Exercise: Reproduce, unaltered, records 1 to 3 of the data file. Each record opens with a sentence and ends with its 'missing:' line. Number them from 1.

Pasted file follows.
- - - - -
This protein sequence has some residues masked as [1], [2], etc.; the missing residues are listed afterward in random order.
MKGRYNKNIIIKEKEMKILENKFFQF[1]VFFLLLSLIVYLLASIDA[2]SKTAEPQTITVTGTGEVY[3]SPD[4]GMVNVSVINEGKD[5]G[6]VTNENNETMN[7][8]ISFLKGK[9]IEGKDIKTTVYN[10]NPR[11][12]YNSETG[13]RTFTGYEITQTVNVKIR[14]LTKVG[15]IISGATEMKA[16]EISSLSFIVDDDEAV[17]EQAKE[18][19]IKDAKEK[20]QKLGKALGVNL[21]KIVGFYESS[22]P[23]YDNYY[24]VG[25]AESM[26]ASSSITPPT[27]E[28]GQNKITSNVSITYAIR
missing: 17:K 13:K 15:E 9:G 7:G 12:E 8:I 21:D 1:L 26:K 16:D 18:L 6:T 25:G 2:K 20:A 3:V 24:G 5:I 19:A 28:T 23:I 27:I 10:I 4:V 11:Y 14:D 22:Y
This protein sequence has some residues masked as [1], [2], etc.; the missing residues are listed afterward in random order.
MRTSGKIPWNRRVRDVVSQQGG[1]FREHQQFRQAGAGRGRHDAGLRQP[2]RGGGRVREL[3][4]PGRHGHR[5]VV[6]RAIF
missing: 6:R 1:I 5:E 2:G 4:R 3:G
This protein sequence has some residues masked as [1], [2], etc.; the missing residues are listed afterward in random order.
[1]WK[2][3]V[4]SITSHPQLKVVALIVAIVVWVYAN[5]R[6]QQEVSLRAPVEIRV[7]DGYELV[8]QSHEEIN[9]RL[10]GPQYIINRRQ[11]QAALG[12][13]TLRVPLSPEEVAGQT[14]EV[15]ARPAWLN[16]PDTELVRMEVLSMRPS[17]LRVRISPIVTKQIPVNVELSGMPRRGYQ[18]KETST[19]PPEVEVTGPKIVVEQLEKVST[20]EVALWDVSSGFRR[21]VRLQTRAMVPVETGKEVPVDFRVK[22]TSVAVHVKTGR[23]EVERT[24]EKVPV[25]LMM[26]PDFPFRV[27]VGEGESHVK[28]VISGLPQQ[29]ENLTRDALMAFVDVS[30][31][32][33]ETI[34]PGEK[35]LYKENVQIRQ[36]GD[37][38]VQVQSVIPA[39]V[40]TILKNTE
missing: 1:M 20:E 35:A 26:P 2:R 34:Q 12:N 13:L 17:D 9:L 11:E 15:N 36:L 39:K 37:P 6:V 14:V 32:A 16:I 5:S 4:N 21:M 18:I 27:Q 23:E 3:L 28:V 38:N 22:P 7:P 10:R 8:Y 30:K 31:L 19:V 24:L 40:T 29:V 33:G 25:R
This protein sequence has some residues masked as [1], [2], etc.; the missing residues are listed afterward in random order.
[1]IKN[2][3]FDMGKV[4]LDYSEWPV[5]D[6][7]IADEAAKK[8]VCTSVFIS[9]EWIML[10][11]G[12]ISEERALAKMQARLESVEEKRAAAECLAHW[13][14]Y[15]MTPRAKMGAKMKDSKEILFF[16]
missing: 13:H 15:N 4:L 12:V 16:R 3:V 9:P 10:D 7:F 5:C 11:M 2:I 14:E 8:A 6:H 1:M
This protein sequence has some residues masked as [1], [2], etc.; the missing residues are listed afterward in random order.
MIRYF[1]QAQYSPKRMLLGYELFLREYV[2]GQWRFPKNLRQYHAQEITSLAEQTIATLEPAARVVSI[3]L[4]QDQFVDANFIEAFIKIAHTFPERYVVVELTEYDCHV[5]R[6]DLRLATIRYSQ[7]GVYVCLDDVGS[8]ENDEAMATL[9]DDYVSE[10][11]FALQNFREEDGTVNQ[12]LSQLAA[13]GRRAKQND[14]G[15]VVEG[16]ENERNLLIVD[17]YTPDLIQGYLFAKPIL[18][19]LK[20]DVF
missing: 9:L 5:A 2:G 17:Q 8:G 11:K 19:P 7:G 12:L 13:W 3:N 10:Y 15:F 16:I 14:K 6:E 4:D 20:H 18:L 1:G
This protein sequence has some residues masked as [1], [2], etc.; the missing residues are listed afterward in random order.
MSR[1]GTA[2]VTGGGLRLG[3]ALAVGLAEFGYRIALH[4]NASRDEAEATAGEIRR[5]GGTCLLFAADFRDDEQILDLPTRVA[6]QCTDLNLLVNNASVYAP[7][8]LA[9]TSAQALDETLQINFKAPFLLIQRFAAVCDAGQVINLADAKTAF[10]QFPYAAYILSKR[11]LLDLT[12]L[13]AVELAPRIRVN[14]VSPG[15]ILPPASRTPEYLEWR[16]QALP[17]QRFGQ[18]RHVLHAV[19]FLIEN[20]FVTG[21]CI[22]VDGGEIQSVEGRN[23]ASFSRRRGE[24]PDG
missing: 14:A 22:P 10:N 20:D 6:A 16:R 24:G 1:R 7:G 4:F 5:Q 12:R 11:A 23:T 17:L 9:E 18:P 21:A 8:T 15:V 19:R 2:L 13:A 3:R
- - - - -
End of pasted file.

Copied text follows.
This protein sequence has some residues masked as [1], [2], etc.; the missing residues are listed afterward in random order.
MKGRYNKNIIIKEKEMKILENKFFQF[1]VFFLLLSLIVYLLASIDA[2]SKTAEPQTITVTGTGEVY[3]SPD[4]GMVNVSVINEGKD[5]G[6]VTNENNETMN[7][8]ISFLKGK[9]IEGKDIKTTVYN[10]NPR[11][12]YNSETG[13]RTFTGYEITQTVNVKIR[14]LTKVG[15]IISGATEMKA[16]EISSLSFIVDDDEAV[17]EQAKE[18][19]IKDAKEK[20]QKLGKALGVNL[21]KIVGFYESS[22]P[23]YDNYY[24]VG[25]AESM[26]ASSSITPPT[27]E[28]GQNKITSNVSITYAIR
missing: 17:K 13:K 15:E 9:G 7:G 12:E 8:I 21:D 1:L 26:K 16:D 18:L 6:T 25:G 2:K 20:A 3:V 24:G 5:I 19:A 28:T 23:I 27:I 10:I 4:V 11:Y 14:D 22:Y
This protein sequence has some residues masked as [1], [2], etc.; the missing residues are listed afterward in random order.
MRTSGKIPWNRRVRDVVSQQGG[1]FREHQQFRQAGAGRGRHDAGLRQP[2]RGGGRVREL[3][4]PGRHGHR[5]VV[6]RAIF
missing: 6:R 1:I 5:E 2:G 4:R 3:G
This protein sequence has some residues masked as [1], [2], etc.; the missing residues are listed afterward in random order.
[1]WK[2][3]V[4]SITSHPQLKVVALIVAIVVWVYAN[5]R[6]QQEVSLRAPVEIRV[7]DGYELV[8]QSHEEIN[9]RL[10]GPQYIINRRQ[11]QAALG[12][13]TLRVPLSPEEVAGQT[14]EV[15]ARPAWLN[16]PDTELVRMEVLSMRPS[17]LRVRISPIVTKQIPVNVELSGMPRRGYQ[18]KETST[19]PPEVEVTGPKIVVEQLEKVST[20]EVALWDVSSGFRR[21]VRLQTRAMVPVETGKEVPVDFRVK[22]TSVAVHVKTGR[23]EVERT[24]EKVPV[25]LMM[26]PDFPFRV[27]VGEGESHVK[28]VISGLPQQ[29]ENLTRDALMAFVDVS[30][31][32][33]ETI[34]PGEK[35]LYKENVQIRQ[36]GD[37][38]VQVQSVIPA[39]V[40]TILKNTE
missing: 1:M 20:E 35:A 26:P 2:R 34:Q 12:N 13:L 17:D 9:L 11:E 15:N 36:L 39:K 37:P 6:V 14:V 32:A 16:I 5:S 4:N 21:M 18:I 27:Q 23:E 3:L 28:V 38:N 22:P 7:P 10:R 8:Y 30:K 31:L 19:V 24:L 40:T 29:V 33:G 25:R